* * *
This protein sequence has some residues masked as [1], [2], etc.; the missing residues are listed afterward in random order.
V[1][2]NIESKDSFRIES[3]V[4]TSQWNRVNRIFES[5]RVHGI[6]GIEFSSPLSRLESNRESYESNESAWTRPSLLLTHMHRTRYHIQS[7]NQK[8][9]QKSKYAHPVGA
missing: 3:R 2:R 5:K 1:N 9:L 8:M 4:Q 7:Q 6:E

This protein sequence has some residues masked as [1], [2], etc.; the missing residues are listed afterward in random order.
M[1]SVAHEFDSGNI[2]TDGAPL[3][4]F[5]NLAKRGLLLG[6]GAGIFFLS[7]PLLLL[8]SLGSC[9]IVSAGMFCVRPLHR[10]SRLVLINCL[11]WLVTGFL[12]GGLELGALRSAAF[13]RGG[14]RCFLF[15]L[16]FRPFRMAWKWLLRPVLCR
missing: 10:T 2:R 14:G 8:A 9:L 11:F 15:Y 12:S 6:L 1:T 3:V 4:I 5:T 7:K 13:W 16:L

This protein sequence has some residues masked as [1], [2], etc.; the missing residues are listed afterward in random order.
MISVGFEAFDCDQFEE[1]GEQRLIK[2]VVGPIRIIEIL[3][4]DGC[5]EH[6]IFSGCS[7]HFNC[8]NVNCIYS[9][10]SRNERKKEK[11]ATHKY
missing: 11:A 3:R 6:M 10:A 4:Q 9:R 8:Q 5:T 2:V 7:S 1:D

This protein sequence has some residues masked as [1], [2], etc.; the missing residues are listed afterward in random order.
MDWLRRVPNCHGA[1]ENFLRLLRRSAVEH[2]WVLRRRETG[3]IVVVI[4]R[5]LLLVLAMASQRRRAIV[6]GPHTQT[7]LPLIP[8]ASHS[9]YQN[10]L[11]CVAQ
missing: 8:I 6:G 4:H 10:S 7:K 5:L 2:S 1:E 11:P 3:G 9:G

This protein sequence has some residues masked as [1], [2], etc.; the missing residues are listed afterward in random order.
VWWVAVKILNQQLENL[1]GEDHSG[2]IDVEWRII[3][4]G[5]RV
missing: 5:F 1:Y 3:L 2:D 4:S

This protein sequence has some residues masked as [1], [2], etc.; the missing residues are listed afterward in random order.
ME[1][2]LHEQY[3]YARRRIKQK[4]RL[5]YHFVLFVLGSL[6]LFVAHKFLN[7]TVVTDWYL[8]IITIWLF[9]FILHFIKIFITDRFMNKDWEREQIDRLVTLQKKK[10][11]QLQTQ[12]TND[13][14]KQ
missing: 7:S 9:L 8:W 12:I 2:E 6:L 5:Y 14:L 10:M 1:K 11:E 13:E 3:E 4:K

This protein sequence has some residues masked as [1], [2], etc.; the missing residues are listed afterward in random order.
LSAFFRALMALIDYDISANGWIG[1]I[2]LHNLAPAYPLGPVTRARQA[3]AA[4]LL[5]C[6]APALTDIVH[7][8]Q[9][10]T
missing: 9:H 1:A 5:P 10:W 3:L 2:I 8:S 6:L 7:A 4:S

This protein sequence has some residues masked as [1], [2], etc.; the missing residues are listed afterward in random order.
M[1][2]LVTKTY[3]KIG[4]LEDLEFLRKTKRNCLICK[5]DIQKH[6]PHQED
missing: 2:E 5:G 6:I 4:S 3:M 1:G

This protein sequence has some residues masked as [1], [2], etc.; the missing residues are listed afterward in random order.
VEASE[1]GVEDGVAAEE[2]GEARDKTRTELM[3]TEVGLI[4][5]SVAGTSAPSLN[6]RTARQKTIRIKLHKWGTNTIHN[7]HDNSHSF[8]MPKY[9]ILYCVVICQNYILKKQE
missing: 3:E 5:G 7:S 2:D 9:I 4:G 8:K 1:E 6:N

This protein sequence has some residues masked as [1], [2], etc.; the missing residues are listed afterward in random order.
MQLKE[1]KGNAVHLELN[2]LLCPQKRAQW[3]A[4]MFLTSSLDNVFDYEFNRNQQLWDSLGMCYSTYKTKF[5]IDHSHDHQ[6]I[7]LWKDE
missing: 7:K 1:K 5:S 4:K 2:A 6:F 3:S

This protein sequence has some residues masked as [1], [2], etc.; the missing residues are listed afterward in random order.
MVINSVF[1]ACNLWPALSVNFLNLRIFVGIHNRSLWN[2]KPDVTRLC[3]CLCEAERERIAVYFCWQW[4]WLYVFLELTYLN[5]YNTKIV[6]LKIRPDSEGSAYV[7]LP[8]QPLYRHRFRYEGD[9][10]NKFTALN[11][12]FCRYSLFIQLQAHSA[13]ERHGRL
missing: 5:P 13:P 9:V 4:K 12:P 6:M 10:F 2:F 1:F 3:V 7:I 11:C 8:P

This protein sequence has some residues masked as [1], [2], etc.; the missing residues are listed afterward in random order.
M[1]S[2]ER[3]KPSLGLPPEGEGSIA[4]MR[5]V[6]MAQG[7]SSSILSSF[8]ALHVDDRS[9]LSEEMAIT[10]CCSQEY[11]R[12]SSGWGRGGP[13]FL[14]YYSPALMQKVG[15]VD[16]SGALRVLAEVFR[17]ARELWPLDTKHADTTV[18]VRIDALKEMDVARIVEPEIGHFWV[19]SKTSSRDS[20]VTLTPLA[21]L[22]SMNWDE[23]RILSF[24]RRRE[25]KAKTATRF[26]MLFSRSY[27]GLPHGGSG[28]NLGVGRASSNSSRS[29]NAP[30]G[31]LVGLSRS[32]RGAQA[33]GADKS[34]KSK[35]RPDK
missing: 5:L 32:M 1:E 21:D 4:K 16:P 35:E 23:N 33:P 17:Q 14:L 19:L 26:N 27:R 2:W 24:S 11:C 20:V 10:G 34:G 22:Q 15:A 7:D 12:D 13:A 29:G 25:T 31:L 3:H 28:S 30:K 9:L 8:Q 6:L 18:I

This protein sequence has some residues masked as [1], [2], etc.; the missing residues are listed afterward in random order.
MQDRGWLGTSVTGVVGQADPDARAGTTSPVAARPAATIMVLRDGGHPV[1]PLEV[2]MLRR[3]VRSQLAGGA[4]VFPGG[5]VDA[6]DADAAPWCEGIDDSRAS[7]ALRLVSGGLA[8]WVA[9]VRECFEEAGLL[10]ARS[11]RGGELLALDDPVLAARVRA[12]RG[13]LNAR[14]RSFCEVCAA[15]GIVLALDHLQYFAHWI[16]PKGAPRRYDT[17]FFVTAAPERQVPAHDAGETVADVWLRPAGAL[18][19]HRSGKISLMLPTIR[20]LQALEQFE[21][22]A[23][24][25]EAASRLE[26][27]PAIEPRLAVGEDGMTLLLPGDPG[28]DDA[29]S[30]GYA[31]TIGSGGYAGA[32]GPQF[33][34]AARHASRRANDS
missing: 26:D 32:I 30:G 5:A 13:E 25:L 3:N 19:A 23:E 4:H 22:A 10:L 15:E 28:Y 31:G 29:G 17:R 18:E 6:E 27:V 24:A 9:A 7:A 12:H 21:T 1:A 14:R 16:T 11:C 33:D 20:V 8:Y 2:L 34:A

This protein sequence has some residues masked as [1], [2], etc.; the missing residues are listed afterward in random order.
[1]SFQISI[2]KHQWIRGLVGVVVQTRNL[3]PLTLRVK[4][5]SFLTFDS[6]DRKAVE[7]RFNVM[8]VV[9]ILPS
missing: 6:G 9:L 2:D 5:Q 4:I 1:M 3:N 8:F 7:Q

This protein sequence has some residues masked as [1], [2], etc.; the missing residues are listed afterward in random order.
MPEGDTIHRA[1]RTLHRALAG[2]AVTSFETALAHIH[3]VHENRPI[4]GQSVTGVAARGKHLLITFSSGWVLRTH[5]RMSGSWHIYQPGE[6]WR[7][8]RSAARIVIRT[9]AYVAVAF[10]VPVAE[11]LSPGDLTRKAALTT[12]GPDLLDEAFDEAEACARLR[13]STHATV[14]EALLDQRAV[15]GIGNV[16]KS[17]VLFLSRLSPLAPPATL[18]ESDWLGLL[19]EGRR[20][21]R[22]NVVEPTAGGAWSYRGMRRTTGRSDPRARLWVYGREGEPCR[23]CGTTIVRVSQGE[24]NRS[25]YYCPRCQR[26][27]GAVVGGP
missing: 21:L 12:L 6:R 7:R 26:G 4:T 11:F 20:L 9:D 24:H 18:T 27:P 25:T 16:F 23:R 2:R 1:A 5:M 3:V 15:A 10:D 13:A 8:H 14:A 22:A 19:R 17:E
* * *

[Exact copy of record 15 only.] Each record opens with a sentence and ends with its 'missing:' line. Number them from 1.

This protein sequence has some residues masked as [1], [2], etc.; the missing residues are listed afterward in random order.
MPEGDTIHRA[1]RTLHRALAG[2]AVTSFETALAHIH[3]VHENRPI[4]GQSVTGVAARGKHLLITFSSGWVLRTH[5]RMSGSWHIYQPGE[6]WR[7][8]RSAARIVIRT[9]AYVAVAF[10]VPVAE[11]LSPGDLTRKAALTT[12]GPDLLDEAFDEAEACARLR[13]STHATV[14]EALLDQRAV[15]GIGNV[16]KS[17]VLFLSRLSPLAPPATL[18]ESDWLGLL[19]EGRR[20][21]R[22]NVVEPTAGGAWSYRGMRRTTGRSDPRARLWVYGREGEPCR[23]CGTTIVRVSQGE[24]NRS[25]YYCPRCQR[26][27]GAVVGGP
missing: 21:L 12:L 6:R 7:R 26:G 4:T 11:F 20:L 9:D 24:H 18:T 27:P 25:T 16:F 23:R 2:R 1:A 5:M 3:V 15:A 10:D 13:A 8:H 14:A 22:A 19:R 17:E